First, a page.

If you want to support this project, click the PayPal Donation Button

Thursday, May 12, 2011

May Day, Mayday! Pick UpYour Moving Picture Cameras, Ladies!

The Letter "M" will get two entries rather than one, simply because it's chock full of beautiful stuff:
Music, Madonnas, Mythology, Masks (of all kinds and provenance), Mayas, Madagascar, and much more. Only a few categories provided less than I expected. Magic Carpets seemed pretty thin, though I love this bear from a car ad:

Perhaps someone else had taken all the other magic carpets home with them....

My other life as a film scholar drew me to the many folders for Moving Picture Cameras and the Moving Picture Industry. I just picked through them, randomly pulling out images that grabbed me, like this one:

I can certainly imagine "150 OF HIM" staring me in the face, and he seems a nice enough guy, but the rest of the images I chose could fit into a (fictional) folder labeled Woman With a Movie Camera. Imagine 150 OF HER:

Mary Pickford looks swell with several Mitchell movie cameras & one Bell & Howell.

And I loved this image of a seemingly intrepid CBS employee behind the (video) camera in 1978:

The caption notes that "she wants to makes films but faces obstacles - having less to do with male domination than 'insecurities I have about risks.'"

 I also picked up a couple of ads for home movie cameras marketed to women.
Detail from a 1920s Saturday evening post ad

The Filmo25 came in three colors and the lady on the left of the image looks great using hers. I'm not really sure "the most exciting camera ever designed" (the second image) would have really lasted a lifetime, but I do appreciate the lovely hands holding it "with pride."

When I realized I'd been unconsciously looking for images of women and tracing a historical arc through representations of women with cameras, I went to a folder where I knew I'd find a lot more women: the Madonnas folder. There were many sumptuous images, but two Italian paintings stuck with me:

This Da Messina painting depicts something both my kids continued to do long after they had stopped
breast-feeding; just checking to see if there was anything still down there, I guess. But I've never seen this represented in a painting, so it makes this madonna seem more intimate, more like a casual snapshot of family life than a painting-as-devotional-object.

I gravitated to this Fra Filippo Lippi for other reasons:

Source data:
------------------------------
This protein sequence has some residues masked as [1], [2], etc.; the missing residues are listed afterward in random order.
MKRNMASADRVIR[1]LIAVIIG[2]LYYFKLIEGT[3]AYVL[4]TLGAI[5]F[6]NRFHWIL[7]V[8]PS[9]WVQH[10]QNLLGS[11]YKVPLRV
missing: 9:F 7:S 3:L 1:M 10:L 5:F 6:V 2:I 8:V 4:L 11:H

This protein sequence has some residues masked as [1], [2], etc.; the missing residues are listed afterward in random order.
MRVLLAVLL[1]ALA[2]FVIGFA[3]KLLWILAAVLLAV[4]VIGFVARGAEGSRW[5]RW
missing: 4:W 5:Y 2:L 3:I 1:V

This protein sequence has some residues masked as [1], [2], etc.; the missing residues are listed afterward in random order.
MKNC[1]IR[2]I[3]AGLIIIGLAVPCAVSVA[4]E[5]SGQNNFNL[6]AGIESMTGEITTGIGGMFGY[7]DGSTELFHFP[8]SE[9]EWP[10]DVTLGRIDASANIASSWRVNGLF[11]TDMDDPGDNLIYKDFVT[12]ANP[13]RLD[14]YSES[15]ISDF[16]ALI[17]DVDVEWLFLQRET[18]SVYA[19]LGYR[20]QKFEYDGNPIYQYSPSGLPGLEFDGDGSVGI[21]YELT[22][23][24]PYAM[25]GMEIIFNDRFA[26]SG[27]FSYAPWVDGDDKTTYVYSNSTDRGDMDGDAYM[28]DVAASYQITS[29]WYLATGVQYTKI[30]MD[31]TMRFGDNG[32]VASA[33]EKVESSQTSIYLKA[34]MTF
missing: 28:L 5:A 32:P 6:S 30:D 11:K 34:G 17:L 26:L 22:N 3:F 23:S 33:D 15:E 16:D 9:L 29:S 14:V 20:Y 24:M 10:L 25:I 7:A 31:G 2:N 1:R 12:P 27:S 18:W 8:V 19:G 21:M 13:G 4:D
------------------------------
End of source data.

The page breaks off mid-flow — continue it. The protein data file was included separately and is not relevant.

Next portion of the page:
This madonna looks so sad, she could be titled "The Madonna of Post-Partum Depression." And her son looks smug, somehow, rather than god-like or even cherubic.

Though May day is long over now, I found myself looking at a range of May day images:

My brother Peter, a source of nearly unending historical fact and arcana, told me last year that May Day had a special significance in New York during the 19th century. It was a kind of universal moving day, when everyone who could moved to a new house. I believe the tradition sprung up because a city ordinance declared that all moves had to take place by May 1st in order for residents to be listed in the new city directory. So I was delighted to find a funny, ribald image of that particular May Day tradition:

And I was interested to see that it wasn't always just fun and games putting up the maypole. In fact, it could make raising the flag at Iwo Jima look easy, as in this detail from a steel engraving made in the 1850s.

But my favorite May Day image is from an unknown source, a May Day song signed by early 20th Century illustrator Edna Potter.
My six year-old daughter, Laila, who cannot read music, has now pulled this out a couple of times and begun singing these lyrics to a tune of her own composition .

As I was finishing up the scanning of thees images, I was no closer to a unified world for the letter M, but I was hearted to read another Rumi poem -

Whatever You Really See
A human being is essentially
a spirit-eye.

Whatever you really see,
you are that.

So I guess I'll keep looking...

No comments:

Post a Comment